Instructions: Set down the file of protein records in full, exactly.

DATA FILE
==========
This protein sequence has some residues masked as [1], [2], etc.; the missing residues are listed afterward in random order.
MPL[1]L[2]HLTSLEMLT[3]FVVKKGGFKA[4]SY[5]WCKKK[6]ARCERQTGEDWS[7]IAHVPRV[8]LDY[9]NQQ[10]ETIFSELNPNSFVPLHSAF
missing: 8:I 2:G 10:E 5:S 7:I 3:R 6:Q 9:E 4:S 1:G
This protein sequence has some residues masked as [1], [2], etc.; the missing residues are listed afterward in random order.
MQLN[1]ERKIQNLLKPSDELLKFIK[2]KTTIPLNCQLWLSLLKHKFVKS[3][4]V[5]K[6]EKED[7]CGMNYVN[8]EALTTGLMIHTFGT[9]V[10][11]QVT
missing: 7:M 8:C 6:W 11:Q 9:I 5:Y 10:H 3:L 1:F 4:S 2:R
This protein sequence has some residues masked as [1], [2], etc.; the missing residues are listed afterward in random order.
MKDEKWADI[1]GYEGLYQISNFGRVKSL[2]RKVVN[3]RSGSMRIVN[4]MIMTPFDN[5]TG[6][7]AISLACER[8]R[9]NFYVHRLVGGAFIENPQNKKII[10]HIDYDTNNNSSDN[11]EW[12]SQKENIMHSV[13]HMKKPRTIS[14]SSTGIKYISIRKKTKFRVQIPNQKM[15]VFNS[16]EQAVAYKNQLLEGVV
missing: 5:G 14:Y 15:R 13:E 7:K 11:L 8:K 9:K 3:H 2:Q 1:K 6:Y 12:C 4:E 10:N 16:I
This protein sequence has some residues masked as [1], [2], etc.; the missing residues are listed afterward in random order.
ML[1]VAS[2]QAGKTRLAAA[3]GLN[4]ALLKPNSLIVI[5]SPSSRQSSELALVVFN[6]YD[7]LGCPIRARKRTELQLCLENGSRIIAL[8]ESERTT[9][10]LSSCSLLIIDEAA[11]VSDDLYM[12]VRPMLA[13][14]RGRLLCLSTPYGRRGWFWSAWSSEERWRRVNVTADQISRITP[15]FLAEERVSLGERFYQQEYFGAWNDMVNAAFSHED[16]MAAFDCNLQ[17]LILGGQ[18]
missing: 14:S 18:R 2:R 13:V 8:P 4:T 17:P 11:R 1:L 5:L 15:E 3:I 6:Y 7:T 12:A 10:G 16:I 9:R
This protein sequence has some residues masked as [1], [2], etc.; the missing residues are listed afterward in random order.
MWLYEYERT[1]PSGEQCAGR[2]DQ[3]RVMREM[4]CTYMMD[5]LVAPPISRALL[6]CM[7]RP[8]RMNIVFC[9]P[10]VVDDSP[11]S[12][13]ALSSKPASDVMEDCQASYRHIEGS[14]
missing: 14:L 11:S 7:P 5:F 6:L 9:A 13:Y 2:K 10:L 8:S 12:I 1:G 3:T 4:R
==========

This protein sequence has some residues masked as [1], [2], etc.; the missing residues are listed afterward in random order.
MPL[1]L[2]HLTSLEMLT[3]FVVKKGGFKA[4]SY[5]WCKKK[6]ARCERQTGEDWS[7]IAHVPRV[8]LDY[9]NQQ[10]ETIFSELNPNSFVPLHSAF
missing: 8:I 2:G 10:E 5:S 7:I 3:R 6:Q 9:E 4:S 1:G
This protein sequence has some residues masked as [1], [2], etc.; the missing residues are listed afterward in random order.
MQLN[1]ERKIQNLLKPSDELLKFIK[2]KTTIPLNCQLWLSLLKHKFVKS[3][4]V[5]K[6]EKED[7]CGMNYVN[8]EALTTGLMIHTFGT[9]V[10][11]QVT
missing: 7:M 8:C 6:W 11:Q 9:I 5:Y 10:H 3:L 1:F 4:S 2:R
This protein sequence has some residues masked as [1], [2], etc.; the missing residues are listed afterward in random order.
MKDEKWADI[1]GYEGLYQISNFGRVKSL[2]RKVVN[3]RSGSMRIVN[4]MIMTPFDN[5]TG[6][7]AISLACER[8]R[9]NFYVHRLVGGAFIENPQNKKII[10]HIDYDTNNNSSDN[11]EW[12]SQKENIMHSV[13]HMKKPRTIS[14]SSTGIKYISIRKKTKFRVQIPNQKM[15]VFNS[16]EQAVAYKNQLLEGVV
missing: 5:G 14:Y 15:R 13:E 7:K 11:L 8:K 9:K 3:H 2:Q 1:K 6:Y 12:C 4:E 10:N 16:I
This protein sequence has some residues masked as [1], [2], etc.; the missing residues are listed afterward in random order.
ML[1]VAS[2]QAGKTRLAAA[3]GLN[4]ALLKPNSLIVI[5]SPSSRQSSELALVVFN[6]YD[7]LGCPIRARKRTELQLCLENGSRIIAL[8]ESERTT[9][10]LSSCSLLIIDEAA[11]VSDDLYM[12]VRPMLA[13][14]RGRLLCLSTPYGRRGWFWSAWSSEERWRRVNVTADQISRITP[15]FLAEERVSLGERFYQQEYFGAWNDMVNAAFSHED[16]MAAFDCNLQ[17]LILGGQ[18]
missing: 14:S 18:R 2:R 13:V 8:P 4:T 17:P 11:R 1:L 5:L 15:E 3:I 6:Y 7:T 12:A 10:G 16:I 9:R
This protein sequence has some residues masked as [1], [2], etc.; the missing residues are listed afterward in random order.
MWLYEYERT[1]PSGEQCAGR[2]DQ[3]RVMREM[4]CTYMMD[5]LVAPPISRALL[6]CM[7]RP[8]RMNIVFC[9]P[10]VVDDSP[11]S[12][13]ALSSKPASDVMEDCQASYRHIEGS[14]
missing: 14:L 11:S 7:P 5:F 6:L 9:A 13:Y 2:K 10:L 8:S 12:I 1:G 3:T 4:R